- avoid the 'plague season' in crowded, filthy London? Check.
- change of scenery? Check.
- avoid paying for building new palaces by staying with courtiers whose homes were in scenic parts of (southeast) England? Check.
- keep an eye on sneaky, not-so-trusted courtiers by plopping oneself in their spare room for a few weeks? Check.
- remind subjects how much they love their queen by showing up in their town with all the splendor and spectacle they expect to see? Check.
|Elizabeth I on progress; a time for off-loading daily expenses onto the bank accounts of her hosts.|
In reality, though, Elizabeth I had inherited her grandfather, Henry VII's parsimonious tendencies.
In other words, she saw no good reason to pay for expenses she could foist off onto courtiers.
Why take on the expense to build palaces, as her father had done, when she owned many - but also had the option of staying in the palace-like homes of her courtiers?
Elizabeth I showing up at a courtier's home didn't involve just incidental spending; it meant putting down serious coin in order to NOT give offense to the queen, which might (definitely would) derail the courtier's future career.
Having her as a guest was no guarantee she'd give the host any special consideration when in the running for a lucrative royal position.
It was a lose/lose proposition and there was almost no getting out of it.
The average noble host sighed, got out his wallet, and paid for:
Food - all the best. Enough to feed 600, twice a day. And much of it prepared creatively, whimsically, even - in order to entertain as well as to eat.
|"Of course we eat this way every single night of our fabulous lives!"|
Music - hire the best musicians; write lyrics extolling (or, just possibly, gently teasing - all in good fun, of course) the queen. Or hire someone to do it. They should be good at it, as well. Very good. Pressure, much?
|"Of course we party this way every single night of our fabulous lives!"|
Decoration - not just slapping a new coat of paint on the spare room's walls; if the queen were coming to visit, tapestries were woven, gardens begun, topiaries wrought, rivers diverted or ponds dug as part of pageantry entertainments, windows washed, everything that could be gilded or monogrammed (with guess whose initials?) was gilded or monogrammed, all details pleasing to the eye.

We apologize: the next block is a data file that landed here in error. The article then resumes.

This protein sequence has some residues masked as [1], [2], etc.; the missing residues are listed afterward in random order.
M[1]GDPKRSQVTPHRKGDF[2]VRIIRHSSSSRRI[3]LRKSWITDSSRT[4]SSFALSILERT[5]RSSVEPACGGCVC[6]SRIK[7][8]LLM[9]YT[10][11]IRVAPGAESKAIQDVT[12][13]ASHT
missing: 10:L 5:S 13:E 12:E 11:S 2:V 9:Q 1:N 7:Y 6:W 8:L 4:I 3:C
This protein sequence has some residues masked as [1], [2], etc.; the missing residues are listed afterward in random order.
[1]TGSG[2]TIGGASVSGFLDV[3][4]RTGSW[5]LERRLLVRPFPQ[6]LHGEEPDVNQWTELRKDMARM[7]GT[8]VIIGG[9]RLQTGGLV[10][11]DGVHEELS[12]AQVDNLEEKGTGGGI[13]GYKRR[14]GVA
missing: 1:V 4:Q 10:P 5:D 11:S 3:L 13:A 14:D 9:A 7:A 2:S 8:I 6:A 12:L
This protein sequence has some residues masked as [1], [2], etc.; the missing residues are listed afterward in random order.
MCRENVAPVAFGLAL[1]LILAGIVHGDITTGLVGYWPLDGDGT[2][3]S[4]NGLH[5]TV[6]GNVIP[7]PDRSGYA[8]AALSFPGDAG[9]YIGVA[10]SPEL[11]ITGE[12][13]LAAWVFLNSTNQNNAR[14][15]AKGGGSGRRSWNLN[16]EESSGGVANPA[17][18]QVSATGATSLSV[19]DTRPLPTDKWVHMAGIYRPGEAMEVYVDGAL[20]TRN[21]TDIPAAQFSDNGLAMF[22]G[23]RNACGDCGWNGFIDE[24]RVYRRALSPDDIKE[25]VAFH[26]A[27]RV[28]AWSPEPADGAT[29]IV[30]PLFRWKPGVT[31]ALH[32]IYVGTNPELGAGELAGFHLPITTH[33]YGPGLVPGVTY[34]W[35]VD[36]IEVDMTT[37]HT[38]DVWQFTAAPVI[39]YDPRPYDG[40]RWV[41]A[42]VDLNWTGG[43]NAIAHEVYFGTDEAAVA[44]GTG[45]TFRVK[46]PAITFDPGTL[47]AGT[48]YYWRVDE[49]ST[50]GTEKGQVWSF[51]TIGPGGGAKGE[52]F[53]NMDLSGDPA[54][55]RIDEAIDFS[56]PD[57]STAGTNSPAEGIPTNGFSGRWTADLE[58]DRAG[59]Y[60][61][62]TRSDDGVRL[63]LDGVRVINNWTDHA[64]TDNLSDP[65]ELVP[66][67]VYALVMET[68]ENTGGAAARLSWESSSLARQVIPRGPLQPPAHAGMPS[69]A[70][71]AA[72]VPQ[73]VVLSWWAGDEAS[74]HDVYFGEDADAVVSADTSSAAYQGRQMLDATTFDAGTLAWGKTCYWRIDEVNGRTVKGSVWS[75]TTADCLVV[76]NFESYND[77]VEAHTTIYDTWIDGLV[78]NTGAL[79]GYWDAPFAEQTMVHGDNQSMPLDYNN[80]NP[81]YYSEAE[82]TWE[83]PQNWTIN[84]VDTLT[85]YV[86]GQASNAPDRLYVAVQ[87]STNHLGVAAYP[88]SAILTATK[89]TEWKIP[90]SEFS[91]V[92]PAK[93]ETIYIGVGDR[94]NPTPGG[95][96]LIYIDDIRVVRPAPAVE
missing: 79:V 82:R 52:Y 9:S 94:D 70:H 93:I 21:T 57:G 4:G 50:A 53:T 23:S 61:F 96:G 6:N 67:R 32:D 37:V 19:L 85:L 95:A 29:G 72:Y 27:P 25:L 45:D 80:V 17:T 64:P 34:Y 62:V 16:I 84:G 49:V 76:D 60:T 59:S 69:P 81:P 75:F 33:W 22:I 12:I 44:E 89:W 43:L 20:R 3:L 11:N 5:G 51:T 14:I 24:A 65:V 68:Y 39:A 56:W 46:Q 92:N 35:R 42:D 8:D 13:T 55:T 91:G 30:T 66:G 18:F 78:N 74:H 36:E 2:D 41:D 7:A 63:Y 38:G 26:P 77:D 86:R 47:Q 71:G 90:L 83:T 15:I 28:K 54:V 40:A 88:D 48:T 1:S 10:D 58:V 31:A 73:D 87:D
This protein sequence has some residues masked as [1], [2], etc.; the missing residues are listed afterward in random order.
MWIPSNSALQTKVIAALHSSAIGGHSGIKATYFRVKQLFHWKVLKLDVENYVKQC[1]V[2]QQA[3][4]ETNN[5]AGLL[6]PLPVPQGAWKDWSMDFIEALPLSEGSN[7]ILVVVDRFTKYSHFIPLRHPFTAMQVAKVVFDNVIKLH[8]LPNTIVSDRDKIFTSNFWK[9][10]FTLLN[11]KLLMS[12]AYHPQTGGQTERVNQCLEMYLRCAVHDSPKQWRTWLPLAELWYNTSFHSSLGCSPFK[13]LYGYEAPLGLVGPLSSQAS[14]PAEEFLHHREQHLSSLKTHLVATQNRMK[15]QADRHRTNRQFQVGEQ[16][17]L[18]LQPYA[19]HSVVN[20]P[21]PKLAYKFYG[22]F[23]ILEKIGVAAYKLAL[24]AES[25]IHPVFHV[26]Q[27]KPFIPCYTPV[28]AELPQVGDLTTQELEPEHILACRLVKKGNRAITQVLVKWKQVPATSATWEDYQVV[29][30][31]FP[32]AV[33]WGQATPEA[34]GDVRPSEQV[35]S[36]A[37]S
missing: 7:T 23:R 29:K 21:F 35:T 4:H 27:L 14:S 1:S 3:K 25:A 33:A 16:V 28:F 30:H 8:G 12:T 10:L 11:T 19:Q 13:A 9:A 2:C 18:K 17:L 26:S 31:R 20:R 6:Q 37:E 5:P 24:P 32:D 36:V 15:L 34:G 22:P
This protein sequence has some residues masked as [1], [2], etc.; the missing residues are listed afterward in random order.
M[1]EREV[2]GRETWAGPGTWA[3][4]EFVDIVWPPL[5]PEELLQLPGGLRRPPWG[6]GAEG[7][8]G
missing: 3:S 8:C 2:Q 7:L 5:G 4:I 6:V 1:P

|"Of course our garden always looks like that!"|
Cleaning - clean out all rooms, sweep all floors, strew straw mixed with fragrant herbs on the floor of the great hall, make room for the queen's bedstead and dig an extra-deep trench for dealing with the inevitable product of a large number of people eating and drinking excessively.
|"Of course, we always have that many toilets in the back yard!"|
Entertainment - hire musicians, anyone in the family with any talent whatsoever practised their talent for showcasing it in front of the queen, have a play written and hire performers; plan outdoor tableau praising the beauty, the worthiness, the chastity of the queen - no expense spared; roughly the equivalent of staging a Beyonce show in the back yard
|"Of course, we always have Beyonce onstage in the garden!"|
Those who hoped for a visit from the queen might try to entice her by building an architecturally interesting residence; one featuring many expensive glass windows, for example, or one shaped like an "E."
(See 'monogram everything,' above.)
|"Of course we've always had that over the front door!"|
The expense and trouble it took to build an entire, impressive house was no guarantee she'd take the time to visit; indeed, Elizabeth I's inheritance from her father, Henry VIII was being a crowd-pleaser.
Some people have an instant affinity for others and instinctively know the exact, right thing to say at all times.
Henry VIII had it, and so did his daughter.
She also had a bit of his capricious nature, and that showed itself in her habit of disregarding whatever progress course had been planned - and visiting towns not on the itinerary.
This led to much grumbling behind her back about costs associated with transitions to places not expecting a royal visit.
Elizabeth I paid roughly the same amount of attention her father did when his advisers grumbled. (Not much. Attention, that is.)
By the time the visit to a private home drew to a close, host and hostess had serious worry over how much further in debt they could afford to go should the queen stay longer than expected.
When every dish was dirty,
all the wine was gone and the barrels of ale were a memory;
|"Of course! We always drink like this!"|
when toilet facilities were filled to disgusting capacity, straw in the home's great hall, strewn with herbs to disguise smells whose sources are not talked about in polite company matted down and became dank,
when host and hostess were reduced to exhausted shells of their former selves,
|Yes. That tired.|
- then the queen moved on.
|"Ta-ta, y'all, it's been simply too sublime for words!"|
Little wonder her courtiers, in what had to have been a diplomatic verbal dance awesome to behold, begged the queen to not visit their home.
|"And I mean 'please, NO!' in the nicest possible way."|